It has been a fantastic decade for mixed martial arts, as the sport grew from a niche market to one of the most exciting games in town. It took some breakthrough stars to get us there, of course, and this list runs down the ten fighters most responsible for the sport’s success.
1. Chuck Liddell: It’s easy to forget, after Dancing with the Stars and two devastating knockout losses, that Chuck Liddell was once the most feared man in the sport. He was also the guy that took MMA to the next level. With his trademark mohawk, head tattoo, and nice guy persona, Liddell represented MMA to the world on Entourage, in ESPN: The Magazine, and most hilariously on the 300 movie junket.
2. Brock Lesnar: Brock Lesnar is not even the top fighter in his weight class. He has only four fights in the UFC. He remains, in many ways, untested. And yet, he had to be here. Because of his sheer size. Because of his hands, so big the UFC had to create a bigger size of gloves. And because he is already the biggest star in all of MMA.
3. Matt Hughes: Between posing for pictures with white power groups and writing a truly repellent autobiography, Hughes found time to kick the crap out of everyone the UFC put in front of him. He was their most successful fighter in the ring, and when The Ultimate Fighter 2 showed his true personality, he became a box office sensation too.
4. Bob Sapp: Sapp was the biggest foreign star in the history of Japan. Bigger than Hulk Hogan, bigger than the Beatles. Tens of millions of people watched him fight on television, sometime almost half the country. He appeared, often as a disturbing racial stereotype, on the Japanese equivalent of The Tonight Show on a routine basis. He’s the biggest star in all of MMA, and you have never heard of him. Fine, let’s move on.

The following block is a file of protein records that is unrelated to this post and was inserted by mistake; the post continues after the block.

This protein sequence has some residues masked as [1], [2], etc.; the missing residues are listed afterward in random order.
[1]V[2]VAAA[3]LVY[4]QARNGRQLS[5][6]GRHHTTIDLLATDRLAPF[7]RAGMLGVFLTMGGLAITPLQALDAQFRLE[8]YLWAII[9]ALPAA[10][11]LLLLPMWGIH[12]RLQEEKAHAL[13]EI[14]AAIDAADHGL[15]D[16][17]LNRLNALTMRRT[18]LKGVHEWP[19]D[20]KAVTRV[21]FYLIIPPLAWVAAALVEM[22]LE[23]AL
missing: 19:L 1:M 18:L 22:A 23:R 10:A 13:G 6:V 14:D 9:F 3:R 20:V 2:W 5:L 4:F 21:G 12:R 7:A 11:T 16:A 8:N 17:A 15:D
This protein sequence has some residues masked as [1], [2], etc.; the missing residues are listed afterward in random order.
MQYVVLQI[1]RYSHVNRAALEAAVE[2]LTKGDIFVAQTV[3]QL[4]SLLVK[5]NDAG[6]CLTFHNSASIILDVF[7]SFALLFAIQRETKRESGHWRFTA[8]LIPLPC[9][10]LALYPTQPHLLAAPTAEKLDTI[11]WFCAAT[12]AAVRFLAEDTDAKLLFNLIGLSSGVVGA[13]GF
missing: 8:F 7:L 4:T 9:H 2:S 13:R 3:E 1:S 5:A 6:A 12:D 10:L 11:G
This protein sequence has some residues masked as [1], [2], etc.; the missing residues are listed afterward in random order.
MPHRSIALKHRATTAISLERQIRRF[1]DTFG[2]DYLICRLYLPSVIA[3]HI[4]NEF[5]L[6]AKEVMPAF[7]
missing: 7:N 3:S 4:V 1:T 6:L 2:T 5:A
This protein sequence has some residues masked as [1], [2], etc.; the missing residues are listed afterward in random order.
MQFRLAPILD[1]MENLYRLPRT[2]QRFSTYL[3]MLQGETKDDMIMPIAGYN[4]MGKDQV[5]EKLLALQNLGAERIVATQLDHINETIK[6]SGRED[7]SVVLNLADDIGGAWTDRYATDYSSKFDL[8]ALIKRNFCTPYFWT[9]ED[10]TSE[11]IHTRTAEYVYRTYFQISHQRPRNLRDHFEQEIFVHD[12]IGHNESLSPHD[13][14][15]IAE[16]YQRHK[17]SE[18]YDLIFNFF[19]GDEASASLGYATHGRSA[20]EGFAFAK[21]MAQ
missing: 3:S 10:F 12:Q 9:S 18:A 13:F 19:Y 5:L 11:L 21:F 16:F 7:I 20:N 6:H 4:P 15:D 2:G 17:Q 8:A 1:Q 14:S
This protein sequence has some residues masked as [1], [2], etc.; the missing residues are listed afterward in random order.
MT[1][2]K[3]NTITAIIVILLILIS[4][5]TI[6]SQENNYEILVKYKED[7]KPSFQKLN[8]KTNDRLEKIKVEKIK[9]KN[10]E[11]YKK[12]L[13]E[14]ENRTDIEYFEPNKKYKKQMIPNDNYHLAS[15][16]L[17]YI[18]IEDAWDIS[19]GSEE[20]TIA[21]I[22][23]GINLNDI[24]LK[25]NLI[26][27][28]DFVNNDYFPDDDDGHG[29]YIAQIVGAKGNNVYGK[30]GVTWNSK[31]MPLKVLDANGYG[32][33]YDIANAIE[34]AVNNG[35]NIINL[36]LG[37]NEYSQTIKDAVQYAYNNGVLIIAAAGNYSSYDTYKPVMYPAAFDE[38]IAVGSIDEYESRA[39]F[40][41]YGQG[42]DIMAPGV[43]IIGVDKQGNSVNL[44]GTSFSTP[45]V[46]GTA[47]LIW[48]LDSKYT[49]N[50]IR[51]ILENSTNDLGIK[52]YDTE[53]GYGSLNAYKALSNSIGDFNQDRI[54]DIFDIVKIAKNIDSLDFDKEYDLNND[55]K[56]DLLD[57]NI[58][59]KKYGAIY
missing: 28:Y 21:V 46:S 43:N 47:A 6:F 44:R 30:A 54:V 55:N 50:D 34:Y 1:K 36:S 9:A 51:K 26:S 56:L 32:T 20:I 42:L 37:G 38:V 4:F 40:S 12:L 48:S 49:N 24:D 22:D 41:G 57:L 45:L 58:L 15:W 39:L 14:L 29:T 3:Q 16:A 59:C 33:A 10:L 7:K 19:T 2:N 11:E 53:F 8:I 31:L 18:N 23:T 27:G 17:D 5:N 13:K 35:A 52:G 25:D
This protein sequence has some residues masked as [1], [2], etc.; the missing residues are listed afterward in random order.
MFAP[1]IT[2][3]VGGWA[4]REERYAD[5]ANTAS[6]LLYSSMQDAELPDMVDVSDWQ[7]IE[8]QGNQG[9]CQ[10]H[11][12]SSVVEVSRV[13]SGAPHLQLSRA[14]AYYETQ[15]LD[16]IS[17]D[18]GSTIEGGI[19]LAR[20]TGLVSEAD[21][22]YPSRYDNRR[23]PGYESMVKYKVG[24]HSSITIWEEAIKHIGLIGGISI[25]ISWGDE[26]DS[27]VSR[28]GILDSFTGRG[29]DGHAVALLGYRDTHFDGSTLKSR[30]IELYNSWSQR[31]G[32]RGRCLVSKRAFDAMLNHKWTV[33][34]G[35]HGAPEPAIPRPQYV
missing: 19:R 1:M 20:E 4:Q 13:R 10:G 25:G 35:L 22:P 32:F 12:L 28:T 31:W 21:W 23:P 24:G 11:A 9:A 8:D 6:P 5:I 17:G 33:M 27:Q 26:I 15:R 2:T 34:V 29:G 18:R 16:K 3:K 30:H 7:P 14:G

5. Fedor Emelianenko: Simply the greatest fighter in the history of MMA. Fedor combined power punching, takedowns, and slick submissions better than anyone ever. A doughy Russian who looks nothing like your stereotypical Tapout, tattooed menace to society, Fedor is a credit to his race: the Russian race.
6. Tito Ortiz: Giant head. Has there ever been a head as enormous as Tito Ortiz’s? The thing, to steal from Mike Myers, is a virtual planetoid. Without it, how successful might he have been? How many punches clocked Tito that would have completely missed a normal size dome? The world will never know.
7. Georges St-Pierre: Redefines excellence with every fight. The truth is, minus a shocking loss to Matt Serra, St-Pierre has gotten better with every fight. It’s to the point that people are demanding he move up a weight class because no one at 170 pounds can touch him.
8. Anderson Silva: If St-Pierre isn’t the best pound for pound fighter of the decade, this guy just might be. So good that he often seems bored in the Octagon. Perennial contract disputes have created some awkwardly dull fights, but when he was on, he was on.
9. B.J. Penn: B.J. Penn is the most gifted fighter we’ve ever seen. He stepped up a weight class to beat the unbeatable Matt Hughes, and dominated lightweight challengers like Diego Sanchez with remarkable ease. Too bad he had his Buddha BJ moments, those fights in the middle of the decade where he put on weight to compete at middleweight and even heavyweight. If those lost years had been spent building a legacy in his proper weight class, he might have topped this list.
10. Kimbo Slice: Sure his most epic fights were on youtube. And maybe he isn’t, technically, any good at all. But there was something about Kimbo Slice that people wanted to see. They watched him on the computer. They watched him on CBS for Elite XC. And they watched him when hell froze over and he joined the motley cast of The Ultimate Fighter. Will they watch him on PPV? We will find out, but it will be next decade.
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